Blogger.com - This is a great, easy blogging tool to allow anyone to blog about their life, winery, or stuffed animal collection; however, there is one glitch. On Blogger, there is an area that allows you to make an “about” page, where you can write about yourself. Why is it then that when I click the blog’s “view my complete profile” page, I’m taken to a page where I learn: whether the author is male or female, how long they have belonged to Blogger.com, what town they are located in, and that they are interested in wine, food and travel. If I’m really lucky, I can actually learn the varietals that their particular vineyard grows. An added plus is if you choose, you can actually see how many people have wasted their precious time viewing this profile. PLEASE, put something here that helps me understand who you are, what you do, and why you have a blog. A link to your “real” website, along with a page that tells us about your passion to create wine.
No Images - Wine is a sensory experience. When I taste wine, I sip, smell, look, feel, and at the greatest of times, spiritually connect with the wine in my glass. Going to a website that contains only text, and no pictures, has me running to the next website as fast as I can click. Why have a wine site if your not going to have an image of the wines you make, the vineyard the wine is made in, the local wine festivals, etc. With today’s online panoply of tools to make your blogging world easier to handle, there should be videos, pictures, and I’m sure it’s just a matter of time, smells coming out through your monitors.
Language - This is a point intended for all my Iberian wine pals, though I’m sure it applies to others. Your regional language is most likely not going to be the only language that will sell your wine. Chances are that your wine is being sold to people in several different languages, the most common of them all is English. I wish the whole world was multi-lingual, and that we all spoke in multiple tongues, but alas it is not so. Therefore, please make your site bi-lingual and well translated! By well translated, I am not referring to your sixteen your old doing it for you after taking her first English class. This does not count as professional translation! Find a native speaker. I’ve never been in a country where there wasn’t an American or British Ex-pat society with members, not looking for translation gigs!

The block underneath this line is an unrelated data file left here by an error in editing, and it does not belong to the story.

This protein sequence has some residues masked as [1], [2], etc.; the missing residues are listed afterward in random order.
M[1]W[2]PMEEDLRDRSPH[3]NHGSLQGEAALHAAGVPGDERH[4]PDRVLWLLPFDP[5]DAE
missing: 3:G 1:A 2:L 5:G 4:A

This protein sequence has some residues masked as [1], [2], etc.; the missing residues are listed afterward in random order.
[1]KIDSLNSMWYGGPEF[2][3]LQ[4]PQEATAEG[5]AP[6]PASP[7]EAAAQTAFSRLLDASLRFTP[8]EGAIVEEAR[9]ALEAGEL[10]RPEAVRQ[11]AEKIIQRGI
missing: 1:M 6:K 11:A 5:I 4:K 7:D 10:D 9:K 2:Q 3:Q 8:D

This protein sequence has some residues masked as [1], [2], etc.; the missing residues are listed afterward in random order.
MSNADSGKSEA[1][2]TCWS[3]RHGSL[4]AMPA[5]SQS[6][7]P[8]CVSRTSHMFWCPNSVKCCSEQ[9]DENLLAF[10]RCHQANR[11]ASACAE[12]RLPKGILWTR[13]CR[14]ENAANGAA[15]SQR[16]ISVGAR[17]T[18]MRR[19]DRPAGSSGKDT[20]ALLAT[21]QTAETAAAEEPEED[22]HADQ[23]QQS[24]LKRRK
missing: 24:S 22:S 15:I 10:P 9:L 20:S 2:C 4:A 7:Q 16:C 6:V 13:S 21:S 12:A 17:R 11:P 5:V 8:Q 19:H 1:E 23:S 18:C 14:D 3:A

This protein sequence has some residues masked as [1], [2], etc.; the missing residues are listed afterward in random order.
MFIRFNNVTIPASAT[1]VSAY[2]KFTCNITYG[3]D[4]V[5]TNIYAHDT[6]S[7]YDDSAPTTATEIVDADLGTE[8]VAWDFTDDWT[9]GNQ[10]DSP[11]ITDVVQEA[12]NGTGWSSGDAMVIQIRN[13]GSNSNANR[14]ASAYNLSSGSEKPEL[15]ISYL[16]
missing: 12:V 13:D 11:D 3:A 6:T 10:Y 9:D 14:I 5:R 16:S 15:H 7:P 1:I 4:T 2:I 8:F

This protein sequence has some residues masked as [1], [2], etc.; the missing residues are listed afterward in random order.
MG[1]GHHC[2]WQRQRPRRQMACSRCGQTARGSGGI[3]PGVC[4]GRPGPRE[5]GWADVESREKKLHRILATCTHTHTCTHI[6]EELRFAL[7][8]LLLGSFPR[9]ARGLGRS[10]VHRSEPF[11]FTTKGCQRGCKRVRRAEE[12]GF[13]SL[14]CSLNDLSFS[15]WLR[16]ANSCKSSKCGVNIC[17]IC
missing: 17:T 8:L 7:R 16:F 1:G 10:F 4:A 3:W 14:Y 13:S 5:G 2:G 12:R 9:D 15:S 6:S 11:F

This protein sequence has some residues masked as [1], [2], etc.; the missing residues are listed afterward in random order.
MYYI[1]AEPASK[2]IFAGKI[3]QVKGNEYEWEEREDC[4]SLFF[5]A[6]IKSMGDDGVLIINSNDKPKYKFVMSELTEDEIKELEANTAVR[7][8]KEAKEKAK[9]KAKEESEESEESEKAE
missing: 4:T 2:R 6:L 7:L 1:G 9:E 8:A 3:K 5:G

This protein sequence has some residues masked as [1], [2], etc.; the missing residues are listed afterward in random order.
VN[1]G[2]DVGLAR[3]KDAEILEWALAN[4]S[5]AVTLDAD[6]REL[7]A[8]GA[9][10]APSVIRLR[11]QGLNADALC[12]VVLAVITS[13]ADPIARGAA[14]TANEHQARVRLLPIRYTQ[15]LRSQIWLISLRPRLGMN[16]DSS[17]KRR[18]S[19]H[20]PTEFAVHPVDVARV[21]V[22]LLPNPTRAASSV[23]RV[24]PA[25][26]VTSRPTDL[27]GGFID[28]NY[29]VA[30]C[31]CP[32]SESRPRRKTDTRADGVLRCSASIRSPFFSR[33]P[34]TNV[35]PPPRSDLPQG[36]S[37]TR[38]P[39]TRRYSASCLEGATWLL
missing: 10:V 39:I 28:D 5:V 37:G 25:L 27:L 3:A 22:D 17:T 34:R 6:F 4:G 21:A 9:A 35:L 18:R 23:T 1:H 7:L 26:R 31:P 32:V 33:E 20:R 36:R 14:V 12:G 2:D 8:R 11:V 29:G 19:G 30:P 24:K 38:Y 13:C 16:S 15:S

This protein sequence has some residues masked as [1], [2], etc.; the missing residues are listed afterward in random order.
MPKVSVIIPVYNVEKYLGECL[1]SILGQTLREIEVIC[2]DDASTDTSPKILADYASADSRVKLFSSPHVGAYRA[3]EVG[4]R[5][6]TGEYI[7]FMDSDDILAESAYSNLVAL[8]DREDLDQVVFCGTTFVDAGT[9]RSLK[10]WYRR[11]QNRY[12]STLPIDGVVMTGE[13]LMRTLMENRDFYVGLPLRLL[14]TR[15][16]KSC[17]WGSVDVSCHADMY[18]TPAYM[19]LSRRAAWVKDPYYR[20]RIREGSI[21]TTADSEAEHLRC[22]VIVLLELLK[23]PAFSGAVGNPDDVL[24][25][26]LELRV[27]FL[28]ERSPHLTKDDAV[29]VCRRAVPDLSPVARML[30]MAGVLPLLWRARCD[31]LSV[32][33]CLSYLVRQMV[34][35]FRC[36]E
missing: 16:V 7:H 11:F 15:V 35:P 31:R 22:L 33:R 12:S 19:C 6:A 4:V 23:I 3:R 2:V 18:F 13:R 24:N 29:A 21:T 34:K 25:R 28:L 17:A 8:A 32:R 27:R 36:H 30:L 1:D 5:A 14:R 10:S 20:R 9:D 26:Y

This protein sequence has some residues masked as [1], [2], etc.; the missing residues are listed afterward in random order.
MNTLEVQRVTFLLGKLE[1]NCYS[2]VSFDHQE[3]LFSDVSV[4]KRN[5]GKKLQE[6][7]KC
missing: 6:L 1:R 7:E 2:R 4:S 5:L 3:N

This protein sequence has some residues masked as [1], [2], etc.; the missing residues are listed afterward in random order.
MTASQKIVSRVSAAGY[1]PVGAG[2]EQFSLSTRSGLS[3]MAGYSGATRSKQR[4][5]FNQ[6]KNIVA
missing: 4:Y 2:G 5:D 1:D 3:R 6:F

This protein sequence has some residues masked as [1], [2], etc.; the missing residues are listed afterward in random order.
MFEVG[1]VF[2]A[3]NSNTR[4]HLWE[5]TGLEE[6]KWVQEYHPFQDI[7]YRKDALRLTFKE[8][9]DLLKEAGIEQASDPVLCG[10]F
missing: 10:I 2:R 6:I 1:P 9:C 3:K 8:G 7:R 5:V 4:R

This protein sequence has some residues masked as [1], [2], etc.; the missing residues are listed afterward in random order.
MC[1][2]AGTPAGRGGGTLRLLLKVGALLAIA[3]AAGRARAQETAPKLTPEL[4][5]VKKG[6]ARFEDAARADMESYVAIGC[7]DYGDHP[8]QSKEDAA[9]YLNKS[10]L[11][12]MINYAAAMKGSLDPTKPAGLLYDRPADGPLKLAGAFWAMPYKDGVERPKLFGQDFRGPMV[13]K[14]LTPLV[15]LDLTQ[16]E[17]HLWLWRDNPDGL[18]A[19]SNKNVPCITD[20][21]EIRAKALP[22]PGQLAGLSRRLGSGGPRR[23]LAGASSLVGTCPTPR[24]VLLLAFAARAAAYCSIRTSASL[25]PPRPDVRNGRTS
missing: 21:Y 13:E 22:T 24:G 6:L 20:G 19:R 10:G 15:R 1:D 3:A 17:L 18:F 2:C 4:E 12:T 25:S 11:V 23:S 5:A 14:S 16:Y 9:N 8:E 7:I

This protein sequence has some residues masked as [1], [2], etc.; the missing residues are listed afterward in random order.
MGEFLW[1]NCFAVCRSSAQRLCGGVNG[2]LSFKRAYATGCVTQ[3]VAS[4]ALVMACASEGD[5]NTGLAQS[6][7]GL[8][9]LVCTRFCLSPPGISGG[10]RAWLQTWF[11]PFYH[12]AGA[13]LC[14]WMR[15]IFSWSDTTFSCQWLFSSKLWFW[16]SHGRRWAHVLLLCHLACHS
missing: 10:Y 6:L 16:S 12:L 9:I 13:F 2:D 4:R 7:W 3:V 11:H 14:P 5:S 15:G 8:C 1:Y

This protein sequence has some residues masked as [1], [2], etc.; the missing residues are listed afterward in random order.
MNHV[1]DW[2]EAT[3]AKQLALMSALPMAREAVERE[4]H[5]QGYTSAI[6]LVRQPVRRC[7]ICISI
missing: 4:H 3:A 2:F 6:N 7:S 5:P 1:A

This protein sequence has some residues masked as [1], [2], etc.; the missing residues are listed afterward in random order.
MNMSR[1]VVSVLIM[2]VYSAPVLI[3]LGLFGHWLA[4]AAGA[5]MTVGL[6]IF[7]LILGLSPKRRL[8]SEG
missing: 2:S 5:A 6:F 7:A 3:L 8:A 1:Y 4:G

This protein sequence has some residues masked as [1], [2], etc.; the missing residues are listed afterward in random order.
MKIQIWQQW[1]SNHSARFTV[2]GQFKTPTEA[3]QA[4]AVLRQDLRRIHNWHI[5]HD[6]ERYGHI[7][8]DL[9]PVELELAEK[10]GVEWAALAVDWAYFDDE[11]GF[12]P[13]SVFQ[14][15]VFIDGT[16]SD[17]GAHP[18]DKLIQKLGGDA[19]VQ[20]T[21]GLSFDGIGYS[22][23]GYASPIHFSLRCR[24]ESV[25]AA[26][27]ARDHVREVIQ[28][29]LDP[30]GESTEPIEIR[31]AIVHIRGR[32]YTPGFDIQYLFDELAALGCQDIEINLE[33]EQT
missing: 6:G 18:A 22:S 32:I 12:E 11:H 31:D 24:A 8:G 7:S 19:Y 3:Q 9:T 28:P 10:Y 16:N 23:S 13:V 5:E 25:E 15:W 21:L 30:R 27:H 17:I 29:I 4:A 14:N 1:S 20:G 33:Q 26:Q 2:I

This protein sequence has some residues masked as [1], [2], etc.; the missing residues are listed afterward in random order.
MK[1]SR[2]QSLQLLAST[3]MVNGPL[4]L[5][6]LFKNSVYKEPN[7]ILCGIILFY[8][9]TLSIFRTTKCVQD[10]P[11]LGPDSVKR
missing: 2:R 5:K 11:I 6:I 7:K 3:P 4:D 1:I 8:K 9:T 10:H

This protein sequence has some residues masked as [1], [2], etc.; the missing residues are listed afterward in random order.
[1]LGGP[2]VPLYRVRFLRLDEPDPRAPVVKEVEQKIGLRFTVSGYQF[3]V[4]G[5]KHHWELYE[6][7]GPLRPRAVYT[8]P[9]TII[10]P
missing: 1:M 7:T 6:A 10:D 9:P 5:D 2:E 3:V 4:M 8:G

Finally, SCHEDULE - Being that most of you winery bloggers, or winery owners with websites, are often busy with harvests, trade shows, and other time consuming events, it can be hard to post regularly. That’s fine. We wine lovers understand, and if you take the RSS advice to heart, then we’ll be notified the next time you post anyways. But here is one tip, please keep your readers in the loop. Before the next trip without internet access, post a note as to what you’ll be up to and what you hope to accomplish. If you’re going to be traveling, let people know where and when, so your fans can come out to see you at a tasting. Before Harvest, inform us as to what you’ll be doing and when you’ll be back. Take a camera, video, audio, whatever it takes to let us know how your doing! In short, communicate. Like a parent, we are thoroughly interested in your daily happenings. So please keep us in the loop even if it appears banal and uninteresting to you, because it will most likely be interesting to us.
Adapted from an article written by Ryan Opaz - Visit Website